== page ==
[ Updated Nov 17, 2021 ]
Influencer marketing has been characterized as the fastest-growing form of advertising. According to Influencer Marketing Hub, the estimated market size for influencer marketing has grown from $1.7 billion in 2016 to $9.7 billion in 2020.
If you’re doing or considering adding influencer marketing to your marketing plan, you must track your metrics to confirm it’s a cost-effective marketing channel for you. Below we have identified the key metrics to track to judge your performance.
Return on investment (ROI)
Return on Investment (ROI) is the basic metric to keep track of while running influencer marketing campaigns. ROI can be defined simply as the revenue or profit generated from an influencer campaign divided by the cost.
Keeping an eye on this metric will help you understand which influencers are bringing in the maximum value for your business. If an influencer’s fees outweigh your returns, you should clearly stop working with them. Be sure to use unique tracking links in each influencer campaign so you can tell which influencers are yielding a positive ROI versus those who are not.
Cost per acquisition (CPA)
CPA or cost per acquisition is the amount of money you spend to get one customer. Influencer marketing campaigns allow you to judge this acquisition cost based on the amount paid to the influencer.
Importantly, you can pay influencers based on the CPA rates they achieve; spending more on influencers who generate more sales, and less for those with lower conversion rates.
The purpose of influencer marketing is not just to generate sales but also to increase your brand awareness among potential customers as well as influencers themselves. A good way to measure this particular metric is by comparing before and after statistics on Google Trends. For example, if people search for your product/brand name more often during months when you are conducting an influencer campaign, then you can be sure your brand awareness has increased.
Another way to measure the success of a campaign is to check the negative and positive sentiments of potential customers towards your product/brand name on social media platforms such as Facebook, Instagram, or Twitter. Take note of what people are saying about your product. If it’s mostly negative, take proper measures before launching a new campaign with more influencers. But if positive comments start to trend, your influencer campaigns might be the reason.
Using a tool like Google Analytics, you can easily determine the number of repeat visitors to your website as well as new visitors. Assess your website visitors before, during, and after influencer campaigns to see their impact.
Reach and engagement
Not everyone who sees your company or brand in an influencer campaign will visit your website or buy your product. But that doesn’t mean, they weren’t positively influenced by the campaign and might purchase from you in the future.
As such, look at the amount of reach each influencer has given your company/brand and what their engagement is on their posts about you.
Specifically, track influencer content so that you can measure likes, shares, and backlinks (i.e., how many times other sites reference your content). You may also want to look at comments on the content for clues about its appeal or what people liked/didn’t like about it.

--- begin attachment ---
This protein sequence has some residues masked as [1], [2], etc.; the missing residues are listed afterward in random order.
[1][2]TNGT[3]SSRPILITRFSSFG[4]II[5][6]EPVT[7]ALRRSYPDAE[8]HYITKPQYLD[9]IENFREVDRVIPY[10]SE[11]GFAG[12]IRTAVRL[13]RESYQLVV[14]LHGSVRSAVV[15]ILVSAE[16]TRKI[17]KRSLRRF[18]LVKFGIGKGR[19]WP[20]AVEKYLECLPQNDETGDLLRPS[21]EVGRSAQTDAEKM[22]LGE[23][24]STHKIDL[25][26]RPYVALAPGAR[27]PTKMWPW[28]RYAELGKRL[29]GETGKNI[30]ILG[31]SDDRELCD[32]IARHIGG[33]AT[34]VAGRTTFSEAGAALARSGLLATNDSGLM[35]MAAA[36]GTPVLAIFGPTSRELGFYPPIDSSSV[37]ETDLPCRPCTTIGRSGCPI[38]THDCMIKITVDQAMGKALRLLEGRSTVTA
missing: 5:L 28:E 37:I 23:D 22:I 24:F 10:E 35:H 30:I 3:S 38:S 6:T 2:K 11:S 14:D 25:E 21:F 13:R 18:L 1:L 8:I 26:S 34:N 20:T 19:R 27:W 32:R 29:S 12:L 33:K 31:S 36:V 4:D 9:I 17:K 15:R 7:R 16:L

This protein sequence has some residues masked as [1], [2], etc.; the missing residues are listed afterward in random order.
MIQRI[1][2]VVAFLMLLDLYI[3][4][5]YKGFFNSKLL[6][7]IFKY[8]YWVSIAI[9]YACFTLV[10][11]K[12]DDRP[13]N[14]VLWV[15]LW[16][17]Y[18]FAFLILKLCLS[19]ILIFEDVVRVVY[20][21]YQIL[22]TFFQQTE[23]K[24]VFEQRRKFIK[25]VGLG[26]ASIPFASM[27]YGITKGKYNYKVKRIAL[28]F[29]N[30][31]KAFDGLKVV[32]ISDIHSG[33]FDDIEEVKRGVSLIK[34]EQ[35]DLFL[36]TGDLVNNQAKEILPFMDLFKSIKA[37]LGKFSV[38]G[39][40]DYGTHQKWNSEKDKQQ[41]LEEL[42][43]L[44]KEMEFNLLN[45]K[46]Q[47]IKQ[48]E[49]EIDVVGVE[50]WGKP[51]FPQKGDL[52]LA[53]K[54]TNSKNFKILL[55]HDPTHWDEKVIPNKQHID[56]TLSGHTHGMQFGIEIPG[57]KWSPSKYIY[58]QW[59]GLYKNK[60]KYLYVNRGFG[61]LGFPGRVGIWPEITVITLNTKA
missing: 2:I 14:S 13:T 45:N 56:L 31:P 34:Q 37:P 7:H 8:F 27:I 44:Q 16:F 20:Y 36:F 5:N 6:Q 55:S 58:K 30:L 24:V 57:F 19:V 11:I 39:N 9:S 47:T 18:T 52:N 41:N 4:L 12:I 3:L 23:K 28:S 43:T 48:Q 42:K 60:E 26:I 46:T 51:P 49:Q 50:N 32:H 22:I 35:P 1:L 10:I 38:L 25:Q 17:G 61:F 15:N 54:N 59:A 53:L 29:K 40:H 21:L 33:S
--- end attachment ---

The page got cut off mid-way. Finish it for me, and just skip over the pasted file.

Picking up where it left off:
Influence engagement rate (IER)
Influence engagement rate (IER) calculates the ratio between the number of engagements and the number of followers that influencers had at the time they posted your campaign. The higher the IER, the more engaging your message was for their specific audience.
Use this to find other influencers like the ones who give you high IERs.
Clearly, you should measure the sales impact of your influencer marketing campaign. This is a good KPI (key performance indicator) to look at in terms of ROI, but it can also help track incremental revenue from new customers that were inspired by the content your influencers published.
As mentioned above, try to use unique links for each influencer, so you can most clearly identify sales they prompted. You should also estimate customer lifetime value in your calculations since new customers generated from influencer campaigns may purchase many times from your company over time.
Once your influencer marketing campaign gets underway, make sure to keep an eye on every share and mention/reply they receive. Any time someone retweets or shares a post about your company, it’s a sign that you resonate well with others.
It’s a good idea to repost the most popular influencer tweets and spread them across different channels. This way you can get an idea of which influencers are going above and beyond to promote your work — they’re worth investing more money into for future campaigns.
Influencer marketing can help you build brand awareness, expand your reach, generate sales and engage new audiences when done right. It’s essential that when you’re working with influencers you have the proper tools to track their influence so that you can understand where to allocate more resources in the future.
Remember influencer marketing isn’t a one-and-done operation. It takes time and nurturing for results to start showing. But if you track the metrics above, you can figure out which influencers give you positive ROI and improve your results over time.
About the author
Dave Lavinsky is the president and co-founder of Growthink. Since 1999, Growthink has developed business, marketing, and strategic plans for more than 5,000 companies and their business plan template has been used by over 1 million entrepreneurs and businesses.
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